Greg Ross

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Greg Ross had plenty of experience north and south of the border, but his appointment last year to head U.S. media services for Procter & Gamble Co. surprised some company watchers.

As director of U.S. media, he was the first executive below VP level to take charge of media for the nation's No. 2 advertiser. And the 23-year P&G veteran's career had included no previous stops in the U.S.

The 47-year-old Canadian spent the first 17 years of his career with P&G north of the U.S. border in a variety of media, promotion and marketing posts, ultimately becoming P&G's head of marketing services in Canada. In 1996, Mr. Ross headed to Mexico, developing P&G's media and promotion services operation in that country. Then he went on to bolster fledgling media operations in other countries throughout P&G's Caracas-based Latin America organization.

"It's been all good experience," Mr. Ross says. "There are some amazing similarities across markets."

But the differences also give Mr. Ross good insights, says Rich Wilson, P&G's former VP-media, who retired last fall.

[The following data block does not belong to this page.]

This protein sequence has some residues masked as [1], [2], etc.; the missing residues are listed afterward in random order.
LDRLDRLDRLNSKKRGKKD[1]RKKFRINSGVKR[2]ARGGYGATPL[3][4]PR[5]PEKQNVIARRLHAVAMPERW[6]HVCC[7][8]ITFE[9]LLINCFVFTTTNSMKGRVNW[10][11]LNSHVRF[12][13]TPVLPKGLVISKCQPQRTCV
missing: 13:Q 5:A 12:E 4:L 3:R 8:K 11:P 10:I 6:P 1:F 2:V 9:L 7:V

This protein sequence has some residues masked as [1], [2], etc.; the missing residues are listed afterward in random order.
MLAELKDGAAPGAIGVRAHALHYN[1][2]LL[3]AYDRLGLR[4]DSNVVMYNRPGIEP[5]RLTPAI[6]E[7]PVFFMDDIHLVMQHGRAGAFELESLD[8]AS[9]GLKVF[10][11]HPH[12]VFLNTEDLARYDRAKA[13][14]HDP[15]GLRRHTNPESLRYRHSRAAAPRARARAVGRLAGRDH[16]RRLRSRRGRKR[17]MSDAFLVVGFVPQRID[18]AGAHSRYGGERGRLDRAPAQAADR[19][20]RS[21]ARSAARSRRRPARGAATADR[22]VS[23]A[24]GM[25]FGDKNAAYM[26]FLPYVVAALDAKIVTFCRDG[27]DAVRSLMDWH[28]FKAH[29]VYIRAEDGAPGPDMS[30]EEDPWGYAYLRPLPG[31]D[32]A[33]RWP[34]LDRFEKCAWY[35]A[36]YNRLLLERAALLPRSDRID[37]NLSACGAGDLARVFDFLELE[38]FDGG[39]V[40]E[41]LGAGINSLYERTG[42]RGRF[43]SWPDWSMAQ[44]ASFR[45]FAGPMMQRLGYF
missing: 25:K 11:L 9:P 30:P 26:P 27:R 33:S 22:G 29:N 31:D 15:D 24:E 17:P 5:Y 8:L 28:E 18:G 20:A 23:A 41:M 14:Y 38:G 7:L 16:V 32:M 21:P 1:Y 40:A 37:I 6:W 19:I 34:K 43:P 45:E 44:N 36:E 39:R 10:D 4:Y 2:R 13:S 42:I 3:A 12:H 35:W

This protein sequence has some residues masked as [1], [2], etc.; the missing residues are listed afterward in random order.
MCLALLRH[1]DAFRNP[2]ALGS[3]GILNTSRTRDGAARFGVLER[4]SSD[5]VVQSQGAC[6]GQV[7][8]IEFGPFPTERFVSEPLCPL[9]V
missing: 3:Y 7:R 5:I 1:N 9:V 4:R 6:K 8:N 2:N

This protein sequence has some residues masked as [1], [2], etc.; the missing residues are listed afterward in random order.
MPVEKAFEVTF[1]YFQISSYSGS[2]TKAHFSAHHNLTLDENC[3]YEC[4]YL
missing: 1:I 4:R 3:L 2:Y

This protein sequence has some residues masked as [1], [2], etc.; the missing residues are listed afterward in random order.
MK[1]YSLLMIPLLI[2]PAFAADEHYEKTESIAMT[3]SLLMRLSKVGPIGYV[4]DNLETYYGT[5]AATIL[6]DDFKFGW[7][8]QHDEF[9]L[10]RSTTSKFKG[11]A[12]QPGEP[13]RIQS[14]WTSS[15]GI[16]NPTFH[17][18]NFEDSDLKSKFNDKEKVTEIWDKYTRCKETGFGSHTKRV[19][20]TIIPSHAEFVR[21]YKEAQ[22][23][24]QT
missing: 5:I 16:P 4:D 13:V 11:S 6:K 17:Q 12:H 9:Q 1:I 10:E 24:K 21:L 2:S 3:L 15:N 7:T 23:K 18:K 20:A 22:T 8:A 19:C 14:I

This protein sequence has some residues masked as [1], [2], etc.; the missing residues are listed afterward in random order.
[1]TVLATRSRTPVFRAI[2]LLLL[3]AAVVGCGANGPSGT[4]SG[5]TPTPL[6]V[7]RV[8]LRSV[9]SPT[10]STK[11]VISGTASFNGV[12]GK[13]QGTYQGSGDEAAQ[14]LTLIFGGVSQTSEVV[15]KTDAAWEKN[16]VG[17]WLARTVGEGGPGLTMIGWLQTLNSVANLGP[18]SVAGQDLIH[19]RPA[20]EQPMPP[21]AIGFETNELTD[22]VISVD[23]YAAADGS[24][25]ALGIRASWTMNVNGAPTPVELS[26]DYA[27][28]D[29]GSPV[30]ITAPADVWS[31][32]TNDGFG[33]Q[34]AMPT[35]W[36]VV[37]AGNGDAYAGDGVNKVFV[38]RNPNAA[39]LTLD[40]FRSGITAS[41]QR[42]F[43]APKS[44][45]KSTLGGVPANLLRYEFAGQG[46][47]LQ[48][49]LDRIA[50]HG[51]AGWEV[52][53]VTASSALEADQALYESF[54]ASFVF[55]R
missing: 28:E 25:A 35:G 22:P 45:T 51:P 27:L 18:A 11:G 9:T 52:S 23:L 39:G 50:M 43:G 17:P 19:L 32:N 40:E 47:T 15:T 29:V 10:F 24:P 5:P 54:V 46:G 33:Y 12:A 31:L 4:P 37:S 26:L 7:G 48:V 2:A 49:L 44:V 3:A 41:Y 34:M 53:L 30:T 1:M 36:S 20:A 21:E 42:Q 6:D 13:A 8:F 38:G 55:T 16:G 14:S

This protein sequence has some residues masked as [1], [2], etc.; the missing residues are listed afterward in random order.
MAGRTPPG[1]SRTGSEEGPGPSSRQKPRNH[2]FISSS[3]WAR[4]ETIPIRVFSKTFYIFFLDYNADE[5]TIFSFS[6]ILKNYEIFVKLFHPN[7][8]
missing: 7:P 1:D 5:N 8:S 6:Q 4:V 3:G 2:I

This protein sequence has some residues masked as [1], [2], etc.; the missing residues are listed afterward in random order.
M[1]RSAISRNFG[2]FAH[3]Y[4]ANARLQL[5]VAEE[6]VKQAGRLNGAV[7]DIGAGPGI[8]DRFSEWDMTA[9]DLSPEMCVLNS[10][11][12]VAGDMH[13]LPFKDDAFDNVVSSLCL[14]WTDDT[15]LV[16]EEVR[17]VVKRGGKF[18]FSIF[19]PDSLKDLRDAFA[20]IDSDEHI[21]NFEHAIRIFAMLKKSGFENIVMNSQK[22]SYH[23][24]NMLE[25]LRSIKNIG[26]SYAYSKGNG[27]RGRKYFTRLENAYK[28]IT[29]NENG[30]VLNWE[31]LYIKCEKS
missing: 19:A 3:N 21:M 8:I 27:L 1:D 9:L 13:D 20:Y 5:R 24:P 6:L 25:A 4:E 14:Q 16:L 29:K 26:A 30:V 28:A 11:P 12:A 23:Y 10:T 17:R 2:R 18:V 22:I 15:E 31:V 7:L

"He's seen a lot of different ways of doing things, which is good in a sense because it causes you to challenge a lot of the accepted ways," says Mr. Wilson, noting that Mr. Ross established a strong track record of hiring and training country media managers in Latin America. When Mr. Wilson decided to retire, he and P&G Global Marketing Officer Bob Wehling lobbied to bring Mr. Ross in to run U.S. media. "He's doing a super job," Mr. Wilson says.

In his first year, Mr. Ross renewed and expanded P&G's cross-platform deal with Viacom Plus, Viacom's cross-media marketing unit; the pact grew from around $300 million last year to $350 million in 2002 and added product placement and retailer tie-ins to the mix. He also oversaw P&G's first cross-platform deal with Discovery Communications, a $50 million pact spanning eight cable networks and including promotional tie-ins at 167 Discovery Channel stores, product placement and a partnership between P&G's Swiffer cleaning brand and The Learning Channel's trendy "Trading Spaces" program.

But the unassuming Canadian isn't willing to pronounce such deals the wave of the future for others. "We've found it's a good way we can grow our business," Mr. Ross says. "Each advertiser and each supplier has to find that balance."

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